(RNS) — Three British pagans have lost their High Court appeal to overturn their convictions for breaching protections at Stonehenge, the iconic stone monument aligned with the movements of the sun on Salisbury Plain in Wiltshire, England.
Lawyers for Lisa Mead, Maryam Halcrow and Angel Grace argued the trio had a “reasonable excuse” to enter a restricted area at the prehistoric monument, based on their religious beliefs.
Mead, a druid, has said she needs access to the stones to “charge her crystals to work in healing,” according to the Evening Standard. Halcrow, described by the Swindon Advertiser as a “solitary hedge witch,” reportedly told police she was there to “worship at her temple.”
Mead and Halcrow crossed a rope barrier and “no entry” sign to enter the stone circle on Feb. 4, 2018, according to a report in the Evening Standard.
On a second occasion, Mead, Halcrow and Grace, who also identifies as a druid, unlawfully entered the circle on May 6, 2018.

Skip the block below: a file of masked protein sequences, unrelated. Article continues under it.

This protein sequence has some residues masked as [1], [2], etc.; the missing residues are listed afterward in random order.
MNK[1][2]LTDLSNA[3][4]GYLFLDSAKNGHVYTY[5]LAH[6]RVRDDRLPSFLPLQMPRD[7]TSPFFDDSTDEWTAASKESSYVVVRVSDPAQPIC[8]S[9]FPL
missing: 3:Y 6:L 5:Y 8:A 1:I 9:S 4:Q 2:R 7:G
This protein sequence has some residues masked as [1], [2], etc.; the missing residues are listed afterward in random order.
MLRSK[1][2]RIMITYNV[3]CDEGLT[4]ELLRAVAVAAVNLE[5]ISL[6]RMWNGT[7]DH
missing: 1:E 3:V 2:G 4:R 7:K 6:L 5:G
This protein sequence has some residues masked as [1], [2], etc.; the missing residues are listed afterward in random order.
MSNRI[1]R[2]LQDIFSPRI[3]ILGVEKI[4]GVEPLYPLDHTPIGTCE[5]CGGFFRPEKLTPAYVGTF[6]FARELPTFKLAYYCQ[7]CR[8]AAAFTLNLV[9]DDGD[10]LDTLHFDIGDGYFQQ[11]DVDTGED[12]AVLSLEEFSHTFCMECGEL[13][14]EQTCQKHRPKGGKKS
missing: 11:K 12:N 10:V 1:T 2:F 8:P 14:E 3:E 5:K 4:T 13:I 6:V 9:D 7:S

They were convicted in November 2018, which they appealed, eventually reaching the High Court. Lawyers claimed the convictions infringed on their freedoms of religion, expression and lawful protest.
The Evening Standard reported that the High Court ruling Wednesday (March 10) acknowledged the women’s “religious beliefs in paganism, druidism and ‘light working.’” But, it said, unrestricted access to the site “would inevitably have an adverse effect on Stonehenge to the detriment of current and future generations.”
English Heritage, which oversees Stonehenge, describes it as “a wonder of the world, a spiritual place and a source of inspiration.”
During general admission hours, entry to Stonehenge is ticketed and the stone circle is off-limits. Visitors are not allowed to touch the stones.
The World Heritage Site also hosts “managed open access days” for the summer and winter solstice and autumnal and vernal equinox, and small groups can reserve access to the stone circle outside of general admission hours. Mead has objected to the “party mood” of open access days, and Grace to the “prohibitive” cost of reserving the site, according to the Swindon Advertiser.
Mead, Halcrow and Grace were given conditional discharges following their initial convictions, according to the BBC.